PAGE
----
We’ve been in the business of helping companies improve their requirements definition and management (RDM) maturity for over 13 years. One thing I’ve noticed is that companies that have made significant improvement in RDM tend to believe they are operating at a higher level of maturity than they actually are. There’s a tendency to beat the chest and sing the praises of organizational excellence in RDM, when the reality of project performance and efficiency speaks otherwise. There are really two issues:
- Every organization has blind spots – people focus on what they do very well and tend to stay focused on these issues to try to spur further improvement. As counter-intuitive as it sounds, this doesn’t work in RDM and you get a false sense of continuous improvement. In RDM, you have to find the blind spots, the stuff you don’t do well, and fix those to really make gains.
- People define RDM “maturity” in different ways, either narrowly describing it <<<shiver>>> as merely having a stable documentation template that is used across the corporation, or more properly, a unique process within the organization that is defined, resourced, and supported.
So, simply – what is RDM maturity? Process Maturity is all about the degree to which an organization can be repeatable, consistent and efficient in execution on a process – same thing with RDM. Organizations with no defined process, or a process that is defined but not enforced, would have low levels of maturity, just like organizations with well described, institutionalized and optimized process would have high levels of maturity. The issue is that it is not just process you need to look at, there are six underlying capabilities:
- Process – What people need to do.
- Technique – How people will do various steps in the process under certain variations and conditions.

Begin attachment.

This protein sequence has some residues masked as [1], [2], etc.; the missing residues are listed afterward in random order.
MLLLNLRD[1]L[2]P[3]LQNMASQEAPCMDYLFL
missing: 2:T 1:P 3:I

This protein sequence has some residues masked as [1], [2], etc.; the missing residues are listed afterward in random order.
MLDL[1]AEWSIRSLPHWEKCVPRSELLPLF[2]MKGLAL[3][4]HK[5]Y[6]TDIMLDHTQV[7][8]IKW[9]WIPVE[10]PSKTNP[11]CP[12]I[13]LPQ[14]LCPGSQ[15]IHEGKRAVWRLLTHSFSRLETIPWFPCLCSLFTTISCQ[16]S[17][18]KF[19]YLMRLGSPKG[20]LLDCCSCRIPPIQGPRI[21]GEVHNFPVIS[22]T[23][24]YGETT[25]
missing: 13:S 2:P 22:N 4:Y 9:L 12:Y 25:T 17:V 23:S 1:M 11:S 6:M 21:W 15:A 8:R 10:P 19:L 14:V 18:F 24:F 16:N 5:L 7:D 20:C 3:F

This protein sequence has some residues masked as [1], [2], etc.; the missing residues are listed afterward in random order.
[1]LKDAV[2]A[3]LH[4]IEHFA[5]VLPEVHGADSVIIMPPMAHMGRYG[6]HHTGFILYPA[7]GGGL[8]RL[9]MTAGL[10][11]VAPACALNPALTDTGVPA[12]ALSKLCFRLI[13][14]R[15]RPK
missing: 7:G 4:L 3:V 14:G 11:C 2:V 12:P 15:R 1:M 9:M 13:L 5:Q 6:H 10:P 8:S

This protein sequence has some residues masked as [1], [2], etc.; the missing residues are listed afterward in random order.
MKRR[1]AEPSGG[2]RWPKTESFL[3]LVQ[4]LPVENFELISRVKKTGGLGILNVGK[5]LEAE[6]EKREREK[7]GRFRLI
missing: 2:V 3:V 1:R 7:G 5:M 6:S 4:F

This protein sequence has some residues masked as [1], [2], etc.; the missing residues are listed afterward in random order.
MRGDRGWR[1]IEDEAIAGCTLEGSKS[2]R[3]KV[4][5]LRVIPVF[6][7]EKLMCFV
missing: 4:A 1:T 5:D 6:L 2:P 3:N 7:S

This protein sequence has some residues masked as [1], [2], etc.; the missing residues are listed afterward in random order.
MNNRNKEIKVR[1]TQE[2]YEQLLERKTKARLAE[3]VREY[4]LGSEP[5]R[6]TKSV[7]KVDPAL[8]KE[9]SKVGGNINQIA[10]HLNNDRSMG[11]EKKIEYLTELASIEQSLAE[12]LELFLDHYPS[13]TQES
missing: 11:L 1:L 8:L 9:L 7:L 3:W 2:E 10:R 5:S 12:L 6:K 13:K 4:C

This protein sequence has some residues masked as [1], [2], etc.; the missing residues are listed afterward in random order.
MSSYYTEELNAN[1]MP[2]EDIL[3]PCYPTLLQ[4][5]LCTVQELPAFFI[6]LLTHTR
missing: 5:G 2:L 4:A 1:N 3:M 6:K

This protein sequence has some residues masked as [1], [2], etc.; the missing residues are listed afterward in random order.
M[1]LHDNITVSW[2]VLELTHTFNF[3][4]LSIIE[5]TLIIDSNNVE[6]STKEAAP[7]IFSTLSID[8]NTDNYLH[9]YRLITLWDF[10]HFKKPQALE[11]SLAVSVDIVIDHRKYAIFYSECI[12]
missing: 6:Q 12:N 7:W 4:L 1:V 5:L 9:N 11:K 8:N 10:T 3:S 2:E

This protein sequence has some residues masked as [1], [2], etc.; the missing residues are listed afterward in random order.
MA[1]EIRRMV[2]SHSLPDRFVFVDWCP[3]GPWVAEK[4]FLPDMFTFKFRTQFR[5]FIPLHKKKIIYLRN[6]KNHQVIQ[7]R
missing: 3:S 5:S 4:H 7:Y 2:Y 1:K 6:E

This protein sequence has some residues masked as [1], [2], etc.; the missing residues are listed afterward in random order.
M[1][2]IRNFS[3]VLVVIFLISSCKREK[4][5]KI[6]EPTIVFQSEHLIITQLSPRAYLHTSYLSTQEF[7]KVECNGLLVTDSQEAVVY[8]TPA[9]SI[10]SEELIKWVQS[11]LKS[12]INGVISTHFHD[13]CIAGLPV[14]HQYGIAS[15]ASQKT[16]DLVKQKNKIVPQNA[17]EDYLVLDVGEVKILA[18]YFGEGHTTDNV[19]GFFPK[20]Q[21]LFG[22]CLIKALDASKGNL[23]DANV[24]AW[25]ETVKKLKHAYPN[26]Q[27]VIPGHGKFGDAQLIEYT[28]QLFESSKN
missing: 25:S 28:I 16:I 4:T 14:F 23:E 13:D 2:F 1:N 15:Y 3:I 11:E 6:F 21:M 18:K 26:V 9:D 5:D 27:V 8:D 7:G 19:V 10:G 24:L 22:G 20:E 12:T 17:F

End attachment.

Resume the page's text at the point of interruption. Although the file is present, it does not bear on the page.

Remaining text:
- Staff Competency – The skills, roles, functions of your people and their alignment to this target currently and in hiring practices.
- Tools/Technology – The support and automation used to complete tasks.
- Organization – The framework of doing requirements, infrastructure backing it, the services offered to the organization, and approach to managing resources.
- Deliverables – The actual artifacts, deliverables and work products needed to make the process work.
Here is where most people fail… they don’t look at ALL the underlying capabilities. An example organization might have well defined process and deliverables, but a terrible definition of the staff competencies needed and little training and support to build these capabilities. How effective is this organization going to be if they are essentially defining what they want people to do, but not giving people the skills to perform those tasks? If you believe yourself to be a high maturity organization, look across all six capabilities – which is your weakness? That’s the one you need to focus on.
The other mistake people make is in thinking of requirements as only documentation, or only elicitation. In fact the “process” of requirements is made up of a number of really important processes like:
- Requirements Planning and Management
- Requirements Elicitation (requirements gathering)
- Requirements Analysis and Documentation
- Requirements Communication
- Requirements Implementation
In reality, and organization may think it is very good at one or two of these process areas, and therefore consider itself mature, but few organizations look across all the process areas and understand their strengths and weaknesses. Again, just because you are great at one thing, does not mean the entire process is particularly efficient or predictable, and that means that it cannot be considered mature.
Getting maturity in your requirements organization might sound complicated, but it’s really all about being honest with yourself in looking at the organization and accepting that there are always areas of improvement. Most of the time, these improvements are in areas that the organization does not see – it’s blind spots – so often, it’s necessary to bring in outside people to assess the organization… just like you would with auditors. So organizations often go around thinking they have a more mature organization than they actually do… and they miss out on the benefits thinking there is limited room for improvement. On the upside, high maturity organizations have exception on-time, on-budget, and on-function performance – they also tend to deliver applications at about 40% of the cost of their low maturity competitors. I’m wondering: what other investment in IT yields so much just from being very frank with yourself?